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The rough guide to starting a bike team: Matt Hallam interview, part 3

The 'rider-manager' who set up an elite-level cycling team from scratch in just 8 weeks

18 months ago, Matt Hallam decided to set up an elite-level cycling team to promote this new business, Crimson Performance. This was no straightforward task. He had no experience of running a bike team before. And he had just 8 weeks to find sponsors, to find a team of riders, to sort out paperwork, admin and lots more besides…

In this final part of a three-part interview, Matt Hallam gives his tips to others thinking about setting up a new elite-level cycling team, and tells us where he’d like to take the team next.

If you missed Part 1, catch up on it here. Part 2 is here.

From a sustainability point of view, if you put all your eggs in one basket with a big cash sponsor, and that sponsor pulls out after a year, your team is going

Matt Hallam warming up before the Redditch round of the Tour Series. Photo: Alex de Palma

If you were advising someone who was trying to set up a new team for next season, what tips would you give them?

Have a vision of you want to do with your team from the outset, have a plan of action. For Crimson, I’ve called it my three-year plan. Where do you want to take the team? Create an identity around the team; it’s really important.

Have contacts, contacts for everything. These contacts don’t need to be cycling related at all. There’s only a handful of sponsors supporting our team that are from the cycling sector. All our cash sponsors are completely outside of that. Our title sponsor Orientation Marketing are digital marketing specialists, Brother are technology giants, Grasscroft operate in land development and ANS are the UK’s biggest cloud service provider. Be diverse in who you approach for support and think outside the box. A lot of my contacts are a result of the work I do, which has helped me massively.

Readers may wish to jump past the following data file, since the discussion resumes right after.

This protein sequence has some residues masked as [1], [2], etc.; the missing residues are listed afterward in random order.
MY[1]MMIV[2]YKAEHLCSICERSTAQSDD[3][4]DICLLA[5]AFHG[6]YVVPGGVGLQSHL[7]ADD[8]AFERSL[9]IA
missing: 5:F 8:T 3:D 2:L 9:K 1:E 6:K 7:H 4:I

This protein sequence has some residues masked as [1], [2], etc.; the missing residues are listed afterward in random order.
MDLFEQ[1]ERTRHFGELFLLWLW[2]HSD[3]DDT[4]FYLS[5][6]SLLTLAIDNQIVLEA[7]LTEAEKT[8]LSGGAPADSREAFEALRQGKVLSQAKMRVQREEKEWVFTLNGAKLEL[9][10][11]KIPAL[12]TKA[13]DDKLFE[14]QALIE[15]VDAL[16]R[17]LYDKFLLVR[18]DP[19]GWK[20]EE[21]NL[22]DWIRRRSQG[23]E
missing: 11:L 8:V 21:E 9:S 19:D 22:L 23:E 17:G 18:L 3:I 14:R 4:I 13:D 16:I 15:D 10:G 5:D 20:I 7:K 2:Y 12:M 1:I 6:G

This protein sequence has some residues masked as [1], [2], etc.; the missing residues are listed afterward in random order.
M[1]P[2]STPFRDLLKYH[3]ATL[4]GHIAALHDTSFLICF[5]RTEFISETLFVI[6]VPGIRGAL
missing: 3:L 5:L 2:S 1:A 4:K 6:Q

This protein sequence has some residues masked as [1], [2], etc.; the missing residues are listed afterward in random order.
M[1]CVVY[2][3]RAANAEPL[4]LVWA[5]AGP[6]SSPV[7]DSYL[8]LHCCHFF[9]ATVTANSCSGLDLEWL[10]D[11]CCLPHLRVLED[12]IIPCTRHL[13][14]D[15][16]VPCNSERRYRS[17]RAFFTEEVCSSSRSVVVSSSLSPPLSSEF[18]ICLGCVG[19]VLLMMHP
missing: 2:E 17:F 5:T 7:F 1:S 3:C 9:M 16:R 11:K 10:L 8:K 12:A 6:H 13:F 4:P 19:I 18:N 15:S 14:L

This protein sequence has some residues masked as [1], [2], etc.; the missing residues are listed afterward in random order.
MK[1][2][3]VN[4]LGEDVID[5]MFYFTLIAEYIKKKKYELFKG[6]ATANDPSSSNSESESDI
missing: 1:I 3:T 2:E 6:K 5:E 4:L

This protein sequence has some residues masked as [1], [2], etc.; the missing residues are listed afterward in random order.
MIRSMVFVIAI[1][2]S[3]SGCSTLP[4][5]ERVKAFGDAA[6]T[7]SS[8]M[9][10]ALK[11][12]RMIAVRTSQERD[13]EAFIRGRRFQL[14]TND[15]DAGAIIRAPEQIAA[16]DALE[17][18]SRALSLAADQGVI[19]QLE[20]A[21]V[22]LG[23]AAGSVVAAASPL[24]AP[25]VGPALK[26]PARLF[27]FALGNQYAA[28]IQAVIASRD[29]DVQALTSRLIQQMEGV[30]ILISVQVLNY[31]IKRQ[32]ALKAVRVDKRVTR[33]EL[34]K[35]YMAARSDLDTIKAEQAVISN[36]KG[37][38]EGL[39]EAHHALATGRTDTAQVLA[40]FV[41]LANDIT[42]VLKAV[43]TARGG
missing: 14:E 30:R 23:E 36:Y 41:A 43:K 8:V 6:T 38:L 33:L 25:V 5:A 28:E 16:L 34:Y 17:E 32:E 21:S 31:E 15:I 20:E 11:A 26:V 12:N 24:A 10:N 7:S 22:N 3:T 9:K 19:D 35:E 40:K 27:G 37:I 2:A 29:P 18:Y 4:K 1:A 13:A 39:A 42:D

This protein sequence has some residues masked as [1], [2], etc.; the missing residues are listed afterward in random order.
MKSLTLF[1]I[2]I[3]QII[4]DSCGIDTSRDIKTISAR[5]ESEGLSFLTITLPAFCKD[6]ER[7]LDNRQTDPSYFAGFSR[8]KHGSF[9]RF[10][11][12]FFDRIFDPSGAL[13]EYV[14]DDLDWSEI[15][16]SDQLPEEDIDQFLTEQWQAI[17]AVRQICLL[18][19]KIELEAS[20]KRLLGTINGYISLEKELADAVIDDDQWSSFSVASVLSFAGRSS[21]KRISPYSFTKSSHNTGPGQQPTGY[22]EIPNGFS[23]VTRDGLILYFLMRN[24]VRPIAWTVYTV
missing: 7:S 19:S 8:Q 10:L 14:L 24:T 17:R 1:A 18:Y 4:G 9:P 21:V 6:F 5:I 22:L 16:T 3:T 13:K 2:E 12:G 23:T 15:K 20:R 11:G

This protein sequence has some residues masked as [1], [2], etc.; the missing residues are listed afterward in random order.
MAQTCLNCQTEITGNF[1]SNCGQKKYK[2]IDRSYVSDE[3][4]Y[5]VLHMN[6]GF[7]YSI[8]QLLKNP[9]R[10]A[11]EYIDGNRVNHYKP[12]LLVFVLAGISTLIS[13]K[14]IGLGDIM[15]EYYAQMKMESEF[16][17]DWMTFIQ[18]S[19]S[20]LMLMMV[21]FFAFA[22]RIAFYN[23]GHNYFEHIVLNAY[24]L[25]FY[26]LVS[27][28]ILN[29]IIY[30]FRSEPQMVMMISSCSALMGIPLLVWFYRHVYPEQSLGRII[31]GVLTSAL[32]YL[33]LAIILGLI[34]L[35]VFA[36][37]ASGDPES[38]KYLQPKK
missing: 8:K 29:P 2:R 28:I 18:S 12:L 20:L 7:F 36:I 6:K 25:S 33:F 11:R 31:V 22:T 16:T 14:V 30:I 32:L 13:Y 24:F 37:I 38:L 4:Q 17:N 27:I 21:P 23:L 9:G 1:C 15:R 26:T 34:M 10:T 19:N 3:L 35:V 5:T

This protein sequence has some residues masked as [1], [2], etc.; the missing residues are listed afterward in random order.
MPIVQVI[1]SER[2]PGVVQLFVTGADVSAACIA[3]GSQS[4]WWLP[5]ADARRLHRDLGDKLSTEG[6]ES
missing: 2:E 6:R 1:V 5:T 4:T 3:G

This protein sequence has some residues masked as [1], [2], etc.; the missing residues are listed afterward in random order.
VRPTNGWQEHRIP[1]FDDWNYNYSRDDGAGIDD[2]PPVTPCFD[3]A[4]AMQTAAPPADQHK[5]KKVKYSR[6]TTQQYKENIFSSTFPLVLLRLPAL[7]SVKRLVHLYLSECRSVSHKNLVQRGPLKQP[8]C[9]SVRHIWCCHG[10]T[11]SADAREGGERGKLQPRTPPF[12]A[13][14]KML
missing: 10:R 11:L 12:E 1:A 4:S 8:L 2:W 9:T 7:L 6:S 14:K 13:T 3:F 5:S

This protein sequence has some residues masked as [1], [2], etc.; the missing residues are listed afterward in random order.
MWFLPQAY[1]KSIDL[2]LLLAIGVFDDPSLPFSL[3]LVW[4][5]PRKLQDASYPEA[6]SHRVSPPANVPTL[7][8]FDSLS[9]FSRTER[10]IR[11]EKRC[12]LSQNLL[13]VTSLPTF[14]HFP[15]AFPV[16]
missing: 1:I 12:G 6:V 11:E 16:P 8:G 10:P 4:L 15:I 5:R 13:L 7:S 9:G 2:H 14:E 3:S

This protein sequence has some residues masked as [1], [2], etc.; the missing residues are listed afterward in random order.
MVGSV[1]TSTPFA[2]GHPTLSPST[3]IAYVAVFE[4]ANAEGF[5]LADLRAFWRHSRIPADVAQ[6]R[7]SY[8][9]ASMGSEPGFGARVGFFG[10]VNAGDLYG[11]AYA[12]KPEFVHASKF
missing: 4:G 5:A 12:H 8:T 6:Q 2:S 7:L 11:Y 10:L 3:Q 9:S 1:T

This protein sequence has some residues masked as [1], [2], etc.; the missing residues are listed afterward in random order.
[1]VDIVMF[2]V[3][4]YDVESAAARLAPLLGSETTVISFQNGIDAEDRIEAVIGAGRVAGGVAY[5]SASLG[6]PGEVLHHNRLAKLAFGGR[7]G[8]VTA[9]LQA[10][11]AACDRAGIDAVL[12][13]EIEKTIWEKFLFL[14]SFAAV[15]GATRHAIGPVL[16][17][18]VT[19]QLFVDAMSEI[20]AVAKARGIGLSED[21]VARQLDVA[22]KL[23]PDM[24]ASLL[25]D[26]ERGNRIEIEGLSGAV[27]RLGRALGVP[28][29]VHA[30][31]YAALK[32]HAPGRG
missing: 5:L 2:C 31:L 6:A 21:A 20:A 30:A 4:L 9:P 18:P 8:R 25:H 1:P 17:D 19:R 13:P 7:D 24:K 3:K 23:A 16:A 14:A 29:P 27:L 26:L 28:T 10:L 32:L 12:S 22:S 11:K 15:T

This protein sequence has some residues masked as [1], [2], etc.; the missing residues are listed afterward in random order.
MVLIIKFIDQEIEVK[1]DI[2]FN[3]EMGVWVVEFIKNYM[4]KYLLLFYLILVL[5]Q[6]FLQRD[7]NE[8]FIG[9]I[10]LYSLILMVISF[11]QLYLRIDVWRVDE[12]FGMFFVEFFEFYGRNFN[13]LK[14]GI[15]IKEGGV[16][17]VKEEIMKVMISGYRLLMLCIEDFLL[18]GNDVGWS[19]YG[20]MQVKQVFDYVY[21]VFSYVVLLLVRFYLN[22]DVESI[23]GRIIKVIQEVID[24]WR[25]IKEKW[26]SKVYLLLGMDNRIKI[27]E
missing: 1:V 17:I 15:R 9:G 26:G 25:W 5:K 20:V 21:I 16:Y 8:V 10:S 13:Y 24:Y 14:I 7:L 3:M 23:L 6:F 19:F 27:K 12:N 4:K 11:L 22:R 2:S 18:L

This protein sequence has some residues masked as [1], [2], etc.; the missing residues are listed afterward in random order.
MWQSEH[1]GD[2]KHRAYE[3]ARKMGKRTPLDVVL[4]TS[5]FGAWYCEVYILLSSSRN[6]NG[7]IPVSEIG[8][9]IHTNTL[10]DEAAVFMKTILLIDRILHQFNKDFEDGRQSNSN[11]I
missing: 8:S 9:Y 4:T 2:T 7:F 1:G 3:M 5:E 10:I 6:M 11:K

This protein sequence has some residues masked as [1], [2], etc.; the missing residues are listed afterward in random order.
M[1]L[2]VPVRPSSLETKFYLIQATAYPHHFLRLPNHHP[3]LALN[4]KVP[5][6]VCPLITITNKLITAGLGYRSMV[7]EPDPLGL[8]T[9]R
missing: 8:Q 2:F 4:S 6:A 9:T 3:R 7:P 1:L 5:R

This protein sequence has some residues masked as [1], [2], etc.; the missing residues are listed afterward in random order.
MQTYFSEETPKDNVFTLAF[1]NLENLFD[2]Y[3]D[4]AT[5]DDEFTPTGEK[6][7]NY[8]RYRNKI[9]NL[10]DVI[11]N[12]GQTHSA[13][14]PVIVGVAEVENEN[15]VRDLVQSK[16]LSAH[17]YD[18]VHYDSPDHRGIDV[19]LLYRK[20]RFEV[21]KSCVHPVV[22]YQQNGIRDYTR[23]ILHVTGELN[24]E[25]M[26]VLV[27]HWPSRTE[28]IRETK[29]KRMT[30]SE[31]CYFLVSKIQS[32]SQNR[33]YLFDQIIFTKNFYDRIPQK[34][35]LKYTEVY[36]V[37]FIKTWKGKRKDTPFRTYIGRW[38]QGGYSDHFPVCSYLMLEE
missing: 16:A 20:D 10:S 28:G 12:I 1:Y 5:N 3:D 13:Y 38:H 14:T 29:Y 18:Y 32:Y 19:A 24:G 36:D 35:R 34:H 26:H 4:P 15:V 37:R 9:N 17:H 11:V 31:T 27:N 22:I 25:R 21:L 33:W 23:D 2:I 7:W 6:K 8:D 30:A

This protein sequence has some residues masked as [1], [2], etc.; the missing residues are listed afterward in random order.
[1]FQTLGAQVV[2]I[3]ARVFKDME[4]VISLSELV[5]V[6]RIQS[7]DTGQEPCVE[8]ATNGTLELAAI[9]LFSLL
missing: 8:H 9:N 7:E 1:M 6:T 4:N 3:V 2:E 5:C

My biggest piece of advice is don’t put all your eggs in one basket with sponsors. Try and spread the risk. From a sustainability point of view, if you put all your eggs in one basket with a big cash sponsor, and that sponsor pulls out after a year, your team is going. Trying to fill that void is a very, very difficult task. We’ve seen it with the likes of certain teams folding, you could see it from a long way off, with a huge amount of responsibility on one sponsor’s shoulders.

Some teams put all their eggs in one basket, with one singular big cash sponsor, and unfortunately sometimes it just doesn’t work out

If you can spread it across a number of different smaller cash sponsors, it’s going to work from a sustainability point of view. If you lose one sponsor at the end of the year, it’s not the end of the team. You can always try to find someone to fill that gap. So, that’s a massive piece of advice. It might seem like a common-sense approach to it, but some teams put all their eggs in one basket, with one singular big cash sponsor, and unfortunately sometimes it just doesn’t work out.

Be honest to why you started in the first place. Stand by your vision of what you want to achieve with the team, that’s really, really important. Starting a race team is a lot of graft no doubt about it, being focused on achieving small short-term goals really helps. Be resilient too, deals sometimes fall through and plans don’t always materialise, but not letting these negatives effect what you are trying to achieve is really important.